When last we caught up with H-B Woodlawn graduate
he was a plucky 22-year-old shooting a music video in Silver Spring, recalling with relief his decision to drop out of Emerson College after his freshman year. At that point, he’d already toured with U2, shooting and editing concert footage that would end up in the 2010 concert documentary “U2: 360 Degrees at the Rose Bowl.” How do you follow a gig like that? By going to Utah, baby!
In November, Hodierne, now 25, learned that his short film “Fishing Without Nets” had been accepted to the Sundance Film Festival, where it will have its world premiere Thursday night at Park City’s Egyptian Theatre. The 17-minute film, a fictional drama about an impoverished Somali fisherman who is lured into working with a group of pirates, is the result of an interest in Somali pirates that took hold of Hodierne when he began reading about them in 2008. He had already been researching the subject when he took the job with U2 (which he calls “the ride of a lifetime”). When he returned from the road, he found that he was “still obsessed.”
“I started to work on a feature-length script about pirates in Somalia,” he recalled, “but I knew that there was something I was missing, which was that I didn’t know what day-to-day life looked like and felt like in East Africa. So I decided I had to go. I convinced my friend and collaborator John Hibey to come with me, and we basically just got plane tickets and flew to Kenya and said, ‘Let’s figure it out when we get there.’ ”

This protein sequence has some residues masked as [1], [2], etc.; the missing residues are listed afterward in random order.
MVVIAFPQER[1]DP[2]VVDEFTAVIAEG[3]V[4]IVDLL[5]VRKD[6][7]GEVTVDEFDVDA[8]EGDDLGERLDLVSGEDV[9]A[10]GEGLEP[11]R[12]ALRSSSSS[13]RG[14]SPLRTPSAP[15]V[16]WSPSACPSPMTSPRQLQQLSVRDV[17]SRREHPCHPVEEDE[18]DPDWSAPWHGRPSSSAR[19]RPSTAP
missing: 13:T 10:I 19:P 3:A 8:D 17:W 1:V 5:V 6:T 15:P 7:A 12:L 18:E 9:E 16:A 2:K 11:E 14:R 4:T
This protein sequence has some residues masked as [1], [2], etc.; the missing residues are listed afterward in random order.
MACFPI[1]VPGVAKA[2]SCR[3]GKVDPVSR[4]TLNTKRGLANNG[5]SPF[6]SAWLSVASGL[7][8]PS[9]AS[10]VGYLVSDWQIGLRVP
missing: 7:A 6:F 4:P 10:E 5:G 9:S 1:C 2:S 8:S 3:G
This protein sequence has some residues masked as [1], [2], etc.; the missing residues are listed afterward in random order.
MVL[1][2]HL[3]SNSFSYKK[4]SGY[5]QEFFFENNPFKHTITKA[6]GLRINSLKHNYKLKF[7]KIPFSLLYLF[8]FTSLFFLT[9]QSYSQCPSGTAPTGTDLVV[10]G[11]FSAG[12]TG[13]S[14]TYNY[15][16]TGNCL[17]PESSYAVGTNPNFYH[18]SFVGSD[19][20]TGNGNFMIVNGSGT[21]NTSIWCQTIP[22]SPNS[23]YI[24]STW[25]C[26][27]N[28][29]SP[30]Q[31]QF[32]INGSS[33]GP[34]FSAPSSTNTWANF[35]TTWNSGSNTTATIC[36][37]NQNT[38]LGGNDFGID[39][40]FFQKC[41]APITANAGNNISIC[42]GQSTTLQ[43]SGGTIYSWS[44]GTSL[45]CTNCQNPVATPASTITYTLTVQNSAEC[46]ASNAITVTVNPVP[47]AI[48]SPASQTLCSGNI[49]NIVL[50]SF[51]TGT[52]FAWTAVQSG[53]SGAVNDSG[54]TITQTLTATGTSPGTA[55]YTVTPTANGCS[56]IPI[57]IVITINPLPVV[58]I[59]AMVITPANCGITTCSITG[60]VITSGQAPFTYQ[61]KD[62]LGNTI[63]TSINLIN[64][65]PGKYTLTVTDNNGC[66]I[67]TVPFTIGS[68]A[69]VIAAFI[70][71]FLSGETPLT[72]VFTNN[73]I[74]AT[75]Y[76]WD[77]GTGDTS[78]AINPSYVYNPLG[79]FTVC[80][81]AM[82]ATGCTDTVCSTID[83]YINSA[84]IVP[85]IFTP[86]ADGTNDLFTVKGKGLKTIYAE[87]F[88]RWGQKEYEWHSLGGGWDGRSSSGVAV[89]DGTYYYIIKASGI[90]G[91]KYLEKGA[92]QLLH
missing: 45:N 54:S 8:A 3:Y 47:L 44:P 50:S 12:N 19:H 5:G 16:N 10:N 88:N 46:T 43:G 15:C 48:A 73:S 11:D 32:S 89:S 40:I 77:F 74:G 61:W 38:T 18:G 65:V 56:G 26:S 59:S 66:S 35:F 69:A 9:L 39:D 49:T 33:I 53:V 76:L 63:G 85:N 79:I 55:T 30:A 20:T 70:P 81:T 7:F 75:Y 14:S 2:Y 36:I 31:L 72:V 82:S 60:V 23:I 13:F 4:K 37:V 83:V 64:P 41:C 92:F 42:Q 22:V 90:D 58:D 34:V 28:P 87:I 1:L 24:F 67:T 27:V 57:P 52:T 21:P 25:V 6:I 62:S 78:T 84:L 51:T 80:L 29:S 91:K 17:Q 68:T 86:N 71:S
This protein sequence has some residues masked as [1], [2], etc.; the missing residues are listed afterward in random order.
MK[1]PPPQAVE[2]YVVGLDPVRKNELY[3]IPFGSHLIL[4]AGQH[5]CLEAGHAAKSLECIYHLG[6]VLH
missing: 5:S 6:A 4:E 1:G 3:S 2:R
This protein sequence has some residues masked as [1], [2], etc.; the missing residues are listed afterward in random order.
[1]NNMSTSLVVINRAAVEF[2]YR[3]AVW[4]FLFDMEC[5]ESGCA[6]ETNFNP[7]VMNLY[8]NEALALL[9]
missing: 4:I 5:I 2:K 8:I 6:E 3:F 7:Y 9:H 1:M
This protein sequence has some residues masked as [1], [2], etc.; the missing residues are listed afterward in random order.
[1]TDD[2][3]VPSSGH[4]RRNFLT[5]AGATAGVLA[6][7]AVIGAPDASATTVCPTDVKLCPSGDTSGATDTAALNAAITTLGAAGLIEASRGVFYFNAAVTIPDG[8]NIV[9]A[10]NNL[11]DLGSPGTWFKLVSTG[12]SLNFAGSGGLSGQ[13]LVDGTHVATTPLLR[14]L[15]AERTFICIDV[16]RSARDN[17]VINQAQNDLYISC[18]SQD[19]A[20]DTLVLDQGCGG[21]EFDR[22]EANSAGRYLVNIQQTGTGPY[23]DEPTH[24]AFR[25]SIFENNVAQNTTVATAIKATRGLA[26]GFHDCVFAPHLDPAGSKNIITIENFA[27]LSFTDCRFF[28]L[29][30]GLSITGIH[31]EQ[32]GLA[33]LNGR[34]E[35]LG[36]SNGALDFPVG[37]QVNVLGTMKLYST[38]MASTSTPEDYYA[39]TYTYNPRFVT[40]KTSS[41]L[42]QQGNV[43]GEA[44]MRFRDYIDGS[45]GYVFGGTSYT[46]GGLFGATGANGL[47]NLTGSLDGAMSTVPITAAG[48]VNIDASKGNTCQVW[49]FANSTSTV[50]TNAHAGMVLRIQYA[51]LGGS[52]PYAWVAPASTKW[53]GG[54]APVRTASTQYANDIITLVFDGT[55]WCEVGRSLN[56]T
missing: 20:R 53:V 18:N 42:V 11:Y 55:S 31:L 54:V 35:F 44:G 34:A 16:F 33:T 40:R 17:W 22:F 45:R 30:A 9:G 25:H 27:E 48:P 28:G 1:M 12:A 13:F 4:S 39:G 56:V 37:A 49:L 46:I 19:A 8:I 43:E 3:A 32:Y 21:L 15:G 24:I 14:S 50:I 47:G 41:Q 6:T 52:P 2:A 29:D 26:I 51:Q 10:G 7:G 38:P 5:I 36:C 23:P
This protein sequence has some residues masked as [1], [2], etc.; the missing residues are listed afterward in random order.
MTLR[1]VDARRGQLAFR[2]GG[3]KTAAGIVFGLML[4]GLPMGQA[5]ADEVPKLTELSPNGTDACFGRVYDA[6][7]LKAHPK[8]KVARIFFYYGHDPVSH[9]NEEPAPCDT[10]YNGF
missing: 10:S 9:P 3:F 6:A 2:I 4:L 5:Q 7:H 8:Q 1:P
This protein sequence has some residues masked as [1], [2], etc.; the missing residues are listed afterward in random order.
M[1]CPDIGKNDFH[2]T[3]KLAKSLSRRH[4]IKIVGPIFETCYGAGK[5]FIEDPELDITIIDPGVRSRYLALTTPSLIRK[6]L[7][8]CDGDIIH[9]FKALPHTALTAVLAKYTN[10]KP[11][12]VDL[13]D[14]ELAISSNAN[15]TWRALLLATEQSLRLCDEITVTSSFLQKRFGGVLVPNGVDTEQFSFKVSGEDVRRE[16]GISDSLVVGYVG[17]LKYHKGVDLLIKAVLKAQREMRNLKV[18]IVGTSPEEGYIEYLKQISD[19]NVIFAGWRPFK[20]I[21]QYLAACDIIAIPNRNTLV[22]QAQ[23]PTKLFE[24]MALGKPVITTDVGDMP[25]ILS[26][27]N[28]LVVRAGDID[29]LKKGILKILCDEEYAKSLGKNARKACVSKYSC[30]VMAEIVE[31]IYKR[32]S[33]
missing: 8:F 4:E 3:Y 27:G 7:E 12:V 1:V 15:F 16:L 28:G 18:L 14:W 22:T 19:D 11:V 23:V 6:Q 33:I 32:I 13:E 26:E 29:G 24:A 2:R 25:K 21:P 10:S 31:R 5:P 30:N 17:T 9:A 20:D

Hodierne and Hibey, a Georgetown Prep graduate, traveled to Mombasa, Kenya’s second largest city, in late 2010 and early 2011 to do research and maybe make a trailer for Hodierne’s feature (they were joined along the way by co-producer Raphael Swann, another Woodlawn alum). “When we got there, we knew we wanted to make a short,” Hodierne said from his home in Los Angeles. “We basically wrote it the first couple of weeks we were there and used the people we met to inspire what it was going to be about.”
Although many of the cast members of “Fishing Without Nets” are people the filmmakers met on the streets of Mombasa, the lead actor, a 17-year-old named Abdi, was cast after a formal audition at a local nightclub. But if casting was relatively easy thanks to Mombasa’s large Somali refugee population, shooting was another story. With government corruption, the production’s microscopic budget and gun-permit issues that briefly landed the filmmakers in jail, Hodierne said, “putting this project together was the most difficult thing I’ve ever done.”
The arduous work seems to be paying off: “Fishing Without Nets” began garnering interest in Hollywood in the fall, and Hodierne hopes to be shooting the feature-length version this summer, perhaps in South Africa. Still, even if the film had already begun getting buzz, that 11 o’clock call from Sundance the night before Thanksgiving was priceless, Hodierne said. “Raphael and I are literally getting ready to go see some Woodlawn friends and the phone rings,” he recalled. “I come in and tell him the news, and we go straight to a party with a bunch of our friends from high school. It was this perfect ‘Entourage’ moment.”